In August 2021, the IDPH designated Comer Children’s as a Pediatric Critical Care Center (PCCC), one of just 10 PCCCs in Illinois. It recognizes the hospital for having the resources, personnel and quality infrastructure in place — such as a pediatric intensive care unit and specialty inpatient service — to meet the needs of seriously ill and injured children. It also is willing to partner with and support other hospitals that don’t have the resources to care for the sickest children.

Busiest years yet

In 2020 and 2021, Comer Children’s pediatric trauma center experienced its busiest years since the pediatric emergency room opened, in part due to a rise in gun violence.

That illustrates the critical need for pediatric trauma services on Chicago’s South Side, which UChicago Medicine Comer Children’s Hospital is committed to providing. Many communities don’t get the high level of care that South Side residents do at UChicago Medicine, said Mark Slidell, MD, Director of Pediatric Trauma.

“We provide absolutely the highest level of care for children on the South Side of Chicago and beyond. We take incredibly good care of the sickest of sick children and our high level of success and lives saved far exceeds national standards for pediatric trauma centers,” he said. “We’ve done a good job of addressing health disparities for our patients. In many cities, access to care is still a challenge, but here they get top-notch care in a top-notch academic medical center.”

Our high level of success and lives saved far exceeds national standards for pediatric trauma centers.

Slidell and Murphy both praised the trauma center’s staff for doing an incredibly difficult job each day, from the physicians who treat children for everything from a broken toe to multiple gunshot wounds to the nurses who provide care for patients and their families.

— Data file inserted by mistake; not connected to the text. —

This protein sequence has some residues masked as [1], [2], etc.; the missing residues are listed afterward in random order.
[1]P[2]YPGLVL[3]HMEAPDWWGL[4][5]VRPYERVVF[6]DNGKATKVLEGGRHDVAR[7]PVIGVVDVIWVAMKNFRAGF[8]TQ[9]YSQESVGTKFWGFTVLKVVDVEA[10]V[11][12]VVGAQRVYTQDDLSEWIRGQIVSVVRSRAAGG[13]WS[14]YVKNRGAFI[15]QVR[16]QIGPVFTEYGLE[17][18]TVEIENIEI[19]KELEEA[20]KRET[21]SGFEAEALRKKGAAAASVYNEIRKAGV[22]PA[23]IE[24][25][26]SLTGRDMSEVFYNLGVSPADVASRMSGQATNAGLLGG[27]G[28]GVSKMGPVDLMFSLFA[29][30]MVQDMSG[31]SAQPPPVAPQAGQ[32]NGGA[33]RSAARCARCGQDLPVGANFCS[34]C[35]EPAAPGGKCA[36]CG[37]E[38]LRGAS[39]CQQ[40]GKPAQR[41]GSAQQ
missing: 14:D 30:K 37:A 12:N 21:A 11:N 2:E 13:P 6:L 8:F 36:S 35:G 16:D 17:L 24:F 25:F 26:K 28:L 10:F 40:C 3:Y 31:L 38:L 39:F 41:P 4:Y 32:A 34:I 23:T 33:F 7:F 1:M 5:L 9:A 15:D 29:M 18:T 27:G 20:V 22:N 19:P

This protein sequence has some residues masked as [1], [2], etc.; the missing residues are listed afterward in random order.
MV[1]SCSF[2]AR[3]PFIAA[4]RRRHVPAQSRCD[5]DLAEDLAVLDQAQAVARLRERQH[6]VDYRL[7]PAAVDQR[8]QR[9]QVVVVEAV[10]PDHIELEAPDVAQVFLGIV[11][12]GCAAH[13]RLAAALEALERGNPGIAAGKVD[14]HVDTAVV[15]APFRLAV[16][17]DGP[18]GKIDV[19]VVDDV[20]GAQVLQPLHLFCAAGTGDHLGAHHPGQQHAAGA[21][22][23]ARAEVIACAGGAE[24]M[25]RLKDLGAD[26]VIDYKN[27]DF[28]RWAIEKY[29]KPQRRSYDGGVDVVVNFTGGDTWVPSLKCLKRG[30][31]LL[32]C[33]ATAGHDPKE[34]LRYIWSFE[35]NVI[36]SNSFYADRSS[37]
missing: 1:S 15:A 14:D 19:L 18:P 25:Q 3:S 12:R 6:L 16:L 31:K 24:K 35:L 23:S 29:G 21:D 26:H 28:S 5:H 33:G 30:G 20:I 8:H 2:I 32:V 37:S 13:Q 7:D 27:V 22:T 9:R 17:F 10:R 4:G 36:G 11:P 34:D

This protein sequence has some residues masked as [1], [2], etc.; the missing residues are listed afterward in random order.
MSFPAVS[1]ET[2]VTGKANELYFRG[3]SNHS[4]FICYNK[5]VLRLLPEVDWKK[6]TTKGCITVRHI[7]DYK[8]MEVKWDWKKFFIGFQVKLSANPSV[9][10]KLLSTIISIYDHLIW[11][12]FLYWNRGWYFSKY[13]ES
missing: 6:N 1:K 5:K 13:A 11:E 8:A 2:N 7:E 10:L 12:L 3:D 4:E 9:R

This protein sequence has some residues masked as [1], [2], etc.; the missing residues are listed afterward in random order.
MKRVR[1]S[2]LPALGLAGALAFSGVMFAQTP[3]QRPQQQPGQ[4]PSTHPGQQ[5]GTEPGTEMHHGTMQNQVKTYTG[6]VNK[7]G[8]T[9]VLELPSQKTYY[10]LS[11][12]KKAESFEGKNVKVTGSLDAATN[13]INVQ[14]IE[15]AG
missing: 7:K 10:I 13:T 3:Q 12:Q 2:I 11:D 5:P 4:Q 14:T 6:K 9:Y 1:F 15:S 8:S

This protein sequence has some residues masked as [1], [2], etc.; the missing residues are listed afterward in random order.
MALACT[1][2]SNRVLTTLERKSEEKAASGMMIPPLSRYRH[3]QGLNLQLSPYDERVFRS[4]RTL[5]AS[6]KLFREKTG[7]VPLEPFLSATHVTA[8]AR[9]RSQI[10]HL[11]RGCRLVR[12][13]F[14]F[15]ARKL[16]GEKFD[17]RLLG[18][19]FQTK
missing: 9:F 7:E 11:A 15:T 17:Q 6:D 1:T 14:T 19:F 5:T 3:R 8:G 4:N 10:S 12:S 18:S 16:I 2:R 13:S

“These nurses are a super-technical bunch who function well in controlled chaos and a fast-paced environment,” Murphy said. “From our emergency department to our operating room to our pediatric intensive care unit, they see the worst of the worst and take care of little kids who are critically ill or severely injured. Sometimes I wonder how they do it. There’s something so special about them.”

Psychological and social support is also part of a patient’s care. Comer Children’s partners with several local organizations to support children as they process their emotions and try to break out of a cycle of violence.

Among the many services available are counseling and support from Healing Hurt People – Chicago (HHP-C) and Recovery & Empowerment After Community Trauma (REACT), and educational and mentoring programs that teach valuable job skills from the Urban Health Initiative.

“The level at which we’re doing these programs and the success we’re having with them make us unique and a national leader in this realm,” Slidell said.

There’s also an uncommonly strong camaraderie and integration with UChicago Medicine’s adult trauma department, which ensures the best trauma care practices are used for patients, Slidell added.

Pediatric trauma surgeons like Slidell always carry with them the names and faces of the children who they weren’t able to save. But there are far more stories like one Slidell recalled, about an 8-year-old girl who was in her house when a stray bullet came through the window, piercing her liver and stomach. Slidell and his team performed a complicated emergency surgery and saved the child’s life.

“None of these young children should ever be shot,” Slidell said. “We must strive to do a better job as a community and as a city to help these children and keep them out of harm’s way, so they can grow up and live a full life and not be exposed to violence. We should all do whatever we can to make that happen.”

Mark Slidell, MD, MPH

Mark Slidell, MD, MPH

Dr. Mark Slidell is a pediatric surgeon, providing care for infants, children and adolescents of all ages.

See Dr. Slidell's physician profile